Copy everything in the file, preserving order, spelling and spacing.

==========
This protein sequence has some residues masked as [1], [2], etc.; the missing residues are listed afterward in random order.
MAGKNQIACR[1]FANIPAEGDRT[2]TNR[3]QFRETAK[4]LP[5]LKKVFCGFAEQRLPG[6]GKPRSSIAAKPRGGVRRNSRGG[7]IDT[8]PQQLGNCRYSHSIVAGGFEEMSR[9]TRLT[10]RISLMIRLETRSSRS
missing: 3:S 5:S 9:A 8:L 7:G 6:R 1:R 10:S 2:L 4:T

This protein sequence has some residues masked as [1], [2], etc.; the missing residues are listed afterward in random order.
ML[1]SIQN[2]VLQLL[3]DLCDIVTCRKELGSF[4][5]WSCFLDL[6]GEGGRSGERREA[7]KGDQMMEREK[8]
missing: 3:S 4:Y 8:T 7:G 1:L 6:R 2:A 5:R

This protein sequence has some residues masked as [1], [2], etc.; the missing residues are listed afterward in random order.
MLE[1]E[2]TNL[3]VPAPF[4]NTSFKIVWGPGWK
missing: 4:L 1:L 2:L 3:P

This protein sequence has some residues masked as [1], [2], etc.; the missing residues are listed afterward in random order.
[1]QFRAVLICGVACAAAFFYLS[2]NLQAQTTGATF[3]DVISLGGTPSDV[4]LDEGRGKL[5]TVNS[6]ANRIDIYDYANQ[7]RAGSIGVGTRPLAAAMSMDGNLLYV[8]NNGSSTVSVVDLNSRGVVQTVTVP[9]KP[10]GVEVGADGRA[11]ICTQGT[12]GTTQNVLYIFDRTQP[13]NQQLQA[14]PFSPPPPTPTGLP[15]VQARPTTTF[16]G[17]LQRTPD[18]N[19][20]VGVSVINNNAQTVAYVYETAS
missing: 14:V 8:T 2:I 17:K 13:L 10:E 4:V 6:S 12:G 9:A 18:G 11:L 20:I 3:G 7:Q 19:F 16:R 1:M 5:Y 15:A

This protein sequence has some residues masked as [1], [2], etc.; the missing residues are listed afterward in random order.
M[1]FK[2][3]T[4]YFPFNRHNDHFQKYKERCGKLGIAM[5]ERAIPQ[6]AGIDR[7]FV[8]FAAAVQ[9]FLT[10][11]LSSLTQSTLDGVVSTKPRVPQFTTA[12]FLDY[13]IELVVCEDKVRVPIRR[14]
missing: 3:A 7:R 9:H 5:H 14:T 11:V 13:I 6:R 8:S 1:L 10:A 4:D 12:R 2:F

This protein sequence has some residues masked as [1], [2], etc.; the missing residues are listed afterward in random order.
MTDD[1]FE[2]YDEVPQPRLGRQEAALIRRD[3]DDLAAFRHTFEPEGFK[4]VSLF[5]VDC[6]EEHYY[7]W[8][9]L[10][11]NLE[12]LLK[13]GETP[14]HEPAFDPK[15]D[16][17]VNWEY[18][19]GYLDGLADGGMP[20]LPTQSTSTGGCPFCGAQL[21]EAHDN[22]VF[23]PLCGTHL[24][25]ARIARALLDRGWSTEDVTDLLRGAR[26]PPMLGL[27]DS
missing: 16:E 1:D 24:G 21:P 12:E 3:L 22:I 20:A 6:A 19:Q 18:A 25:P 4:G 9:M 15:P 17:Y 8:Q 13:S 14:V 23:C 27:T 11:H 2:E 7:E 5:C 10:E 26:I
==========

This protein sequence has some residues masked as [1], [2], etc.; the missing residues are listed afterward in random order.
MAGKNQIACR[1]FANIPAEGDRT[2]TNR[3]QFRETAK[4]LP[5]LKKVFCGFAEQRLPG[6]GKPRSSIAAKPRGGVRRNSRGG[7]IDT[8]PQQLGNCRYSHSIVAGGFEEMSR[9]TRLT[10]RISLMIRLETRSSRS
missing: 3:S 5:S 9:A 8:L 7:G 6:R 1:R 10:S 2:L 4:T

This protein sequence has some residues masked as [1], [2], etc.; the missing residues are listed afterward in random order.
ML[1]SIQN[2]VLQLL[3]DLCDIVTCRKELGSF[4][5]WSCFLDL[6]GEGGRSGERREA[7]KGDQMMEREK[8]
missing: 3:S 4:Y 8:T 7:G 1:L 6:R 2:A 5:R

This protein sequence has some residues masked as [1], [2], etc.; the missing residues are listed afterward in random order.
MLE[1]E[2]TNL[3]VPAPF[4]NTSFKIVWGPGWK
missing: 4:L 1:L 2:L 3:P

This protein sequence has some residues masked as [1], [2], etc.; the missing residues are listed afterward in random order.
[1]QFRAVLICGVACAAAFFYLS[2]NLQAQTTGATF[3]DVISLGGTPSDV[4]LDEGRGKL[5]TVNS[6]ANRIDIYDYANQ[7]RAGSIGVGTRPLAAAMSMDGNLLYV[8]NNGSSTVSVVDLNSRGVVQTVTVP[9]KP[10]GVEVGADGRA[11]ICTQGT[12]GTTQNVLYIFDRTQP[13]NQQLQA[14]PFSPPPPTPTGLP[15]VQARPTTTF[16]G[17]LQRTPD[18]N[19][20]VGVSVINNNAQTVAYVYETAS
missing: 14:V 8:T 2:I 17:K 13:L 10:E 4:V 6:S 12:G 9:A 18:G 11:L 20:I 3:G 7:Q 19:F 16:R 1:M 5:Y 15:A

This protein sequence has some residues masked as [1], [2], etc.; the missing residues are listed afterward in random order.
M[1]FK[2][3]T[4]YFPFNRHNDHFQKYKERCGKLGIAM[5]ERAIPQ[6]AGIDR[7]FV[8]FAAAVQ[9]FLT[10][11]LSSLTQSTLDGVVSTKPRVPQFTTA[12]FLDY[13]IELVVCEDKVRVPIRR[14]
missing: 3:A 7:R 9:H 5:H 14:T 11:V 13:I 6:R 8:S 1:L 10:A 4:D 12:R 2:F

This protein sequence has some residues masked as [1], [2], etc.; the missing residues are listed afterward in random order.
MTDD[1]FE[2]YDEVPQPRLGRQEAALIRRD[3]DDLAAFRHTFEPEGFK[4]VSLF[5]VDC[6]EEHYY[7]W[8][9]L[10][11]NLE[12]LLK[13]GETP[14]HEPAFDPK[15]D[16][17]VNWEY[18][19]GYLDGLADGGMP[20]LPTQSTSTGGCPFCGAQL[21]EAHDN[22]VF[23]PLCGTHL[24][25]ARIARALLDRGWSTEDVTDLLRGAR[26]PPMLGL[27]DS
missing: 16:E 1:D 24:G 21:P 12:E 3:L 22:I 20:A 6:A 19:Q 18:A 25:P 4:G 9:M 15:P 17:Y 8:Q 13:S 14:V 23:C 27:T 11:H 2:E 7:E 5:C 10:E 26:I